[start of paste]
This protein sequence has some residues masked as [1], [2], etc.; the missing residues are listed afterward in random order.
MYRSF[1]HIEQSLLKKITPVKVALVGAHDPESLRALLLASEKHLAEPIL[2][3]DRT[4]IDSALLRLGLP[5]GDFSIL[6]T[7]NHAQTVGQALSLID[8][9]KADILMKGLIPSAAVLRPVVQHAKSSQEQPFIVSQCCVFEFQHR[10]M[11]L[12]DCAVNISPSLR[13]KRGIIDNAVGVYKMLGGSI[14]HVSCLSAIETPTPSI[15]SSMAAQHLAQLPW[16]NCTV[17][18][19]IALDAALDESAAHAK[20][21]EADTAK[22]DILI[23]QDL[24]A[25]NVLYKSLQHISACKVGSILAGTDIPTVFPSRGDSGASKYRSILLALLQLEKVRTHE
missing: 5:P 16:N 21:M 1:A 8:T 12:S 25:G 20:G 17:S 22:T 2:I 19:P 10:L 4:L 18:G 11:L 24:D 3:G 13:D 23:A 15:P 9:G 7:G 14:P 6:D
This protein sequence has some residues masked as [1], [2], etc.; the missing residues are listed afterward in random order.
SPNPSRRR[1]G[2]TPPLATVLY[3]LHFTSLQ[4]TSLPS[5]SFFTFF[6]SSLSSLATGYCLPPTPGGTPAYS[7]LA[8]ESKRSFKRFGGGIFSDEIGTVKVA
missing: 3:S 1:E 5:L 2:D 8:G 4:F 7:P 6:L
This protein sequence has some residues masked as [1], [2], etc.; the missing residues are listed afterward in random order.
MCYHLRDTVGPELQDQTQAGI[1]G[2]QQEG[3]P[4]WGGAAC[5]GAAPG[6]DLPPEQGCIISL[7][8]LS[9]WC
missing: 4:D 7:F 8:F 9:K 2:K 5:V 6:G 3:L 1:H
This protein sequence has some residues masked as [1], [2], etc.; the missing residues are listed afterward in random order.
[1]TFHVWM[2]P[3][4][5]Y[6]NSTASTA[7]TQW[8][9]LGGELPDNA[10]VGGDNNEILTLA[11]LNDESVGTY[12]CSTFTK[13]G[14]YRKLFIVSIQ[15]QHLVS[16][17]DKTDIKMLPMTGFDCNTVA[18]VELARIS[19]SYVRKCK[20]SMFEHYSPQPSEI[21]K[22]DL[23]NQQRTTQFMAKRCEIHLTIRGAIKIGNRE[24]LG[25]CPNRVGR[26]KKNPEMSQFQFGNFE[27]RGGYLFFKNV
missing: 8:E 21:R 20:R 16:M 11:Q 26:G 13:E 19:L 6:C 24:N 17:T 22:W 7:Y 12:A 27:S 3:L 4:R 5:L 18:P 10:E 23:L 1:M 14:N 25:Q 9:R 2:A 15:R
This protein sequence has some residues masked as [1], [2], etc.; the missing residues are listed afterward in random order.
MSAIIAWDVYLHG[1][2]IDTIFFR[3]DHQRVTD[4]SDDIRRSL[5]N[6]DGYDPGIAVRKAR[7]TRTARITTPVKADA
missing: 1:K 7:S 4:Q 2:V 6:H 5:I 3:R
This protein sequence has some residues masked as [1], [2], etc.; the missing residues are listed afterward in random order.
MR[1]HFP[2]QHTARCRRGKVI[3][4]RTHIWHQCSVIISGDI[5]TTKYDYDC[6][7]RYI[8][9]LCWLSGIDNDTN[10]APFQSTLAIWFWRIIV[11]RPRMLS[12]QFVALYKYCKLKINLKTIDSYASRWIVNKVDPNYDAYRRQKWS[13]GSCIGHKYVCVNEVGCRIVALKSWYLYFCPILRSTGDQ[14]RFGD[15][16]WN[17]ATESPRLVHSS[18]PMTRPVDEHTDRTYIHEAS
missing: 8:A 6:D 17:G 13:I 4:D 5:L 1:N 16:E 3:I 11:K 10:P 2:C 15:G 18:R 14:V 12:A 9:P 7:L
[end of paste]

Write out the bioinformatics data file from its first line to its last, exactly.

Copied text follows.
This protein sequence has some residues masked as [1], [2], etc.; the missing residues are listed afterward in random order.
MYRSF[1]HIEQSLLKKITPVKVALVGAHDPESLRALLLASEKHLAEPIL[2][3]DRT[4]IDSALLRLGLP[5]GDFSIL[6]T[7]NHAQTVGQALSLID[8][9]KADILMKGLIPSAAVLRPVVQHAKSSQEQPFIVSQCCVFEFQHR[10]M[11]L[12]DCAVNISPSLR[13]KRGIIDNAVGVYKMLGGSI[14]HVSCLSAIETPTPSI[15]SSMAAQHLAQLPW[16]NCTV[17][18][19]IALDAALDESAAHAK[20][21]EADTAK[22]DILI[23]QDL[24]A[25]NVLYKSLQHISACKVGSILAGTDIPTVFPSRGDSGASKYRSILLALLQLEKVRTHE
missing: 5:P 16:N 21:M 1:A 8:T 12:S 25:G 20:G 17:S 22:T 2:I 19:P 10:L 4:L 18:G 11:L 24:D 3:G 13:D 23:A 15:P 9:G 7:G 14:P 6:D
This protein sequence has some residues masked as [1], [2], etc.; the missing residues are listed afterward in random order.
SPNPSRRR[1]G[2]TPPLATVLY[3]LHFTSLQ[4]TSLPS[5]SFFTFF[6]SSLSSLATGYCLPPTPGGTPAYS[7]LA[8]ESKRSFKRFGGGIFSDEIGTVKVA
missing: 3:S 1:E 5:L 2:D 8:G 4:F 7:P 6:L
This protein sequence has some residues masked as [1], [2], etc.; the missing residues are listed afterward in random order.
MCYHLRDTVGPELQDQTQAGI[1]G[2]QQEG[3]P[4]WGGAAC[5]GAAPG[6]DLPPEQGCIISL[7][8]LS[9]WC
missing: 4:D 7:F 8:F 9:K 2:K 5:V 6:G 3:L 1:H
This protein sequence has some residues masked as [1], [2], etc.; the missing residues are listed afterward in random order.
[1]TFHVWM[2]P[3][4][5]Y[6]NSTASTA[7]TQW[8][9]LGGELPDNA[10]VGGDNNEILTLA[11]LNDESVGTY[12]CSTFTK[13]G[14]YRKLFIVSIQ[15]QHLVS[16][17]DKTDIKMLPMTGFDCNTVA[18]VELARIS[19]SYVRKCK[20]SMFEHYSPQPSEI[21]K[22]DL[23]NQQRTTQFMAKRCEIHLTIRGAIKIGNRE[24]LG[25]CPNRVGR[26]KKNPEMSQFQFGNFE[27]RGGYLFFKNV
missing: 8:E 21:R 20:R 16:M 11:Q 26:G 13:E 19:L 6:C 24:N 17:T 22:W 7:Y 12:A 27:S 3:L 4:R 5:L 18:P 10:E 23:L 1:M 14:N 25:Q 9:R 2:A 15:R
This protein sequence has some residues masked as [1], [2], etc.; the missing residues are listed afterward in random order.
MSAIIAWDVYLHG[1][2]IDTIFFR[3]DHQRVTD[4]SDDIRRSL[5]N[6]DGYDPGIAVRKAR[7]TRTARITTPVKADA
missing: 1:K 7:S 4:Q 2:V 6:H 5:I 3:R
This protein sequence has some residues masked as [1], [2], etc.; the missing residues are listed afterward in random order.
MR[1]HFP[2]QHTARCRRGKVI[3][4]RTHIWHQCSVIISGDI[5]TTKYDYDC[6][7]RYI[8][9]LCWLSGIDNDTN[10]APFQSTLAIWFWRIIV[11]RPRMLS[12]QFVALYKYCKLKINLKTIDSYASRWIVNKVDPNYDAYRRQKWS[13]GSCIGHKYVCVNEVGCRIVALKSWYLYFCPILRSTGDQ[14]RFGD[15][16]WN[17]ATESPRLVHSS[18]PMTRPVDEHTDRTYIHEAS
missing: 8:A 6:D 17:G 13:I 4:D 5:L 1:N 16:E 3:I 11:K 10:P 2:C 15:G 18:R 14:V 12:A 9:P 7:L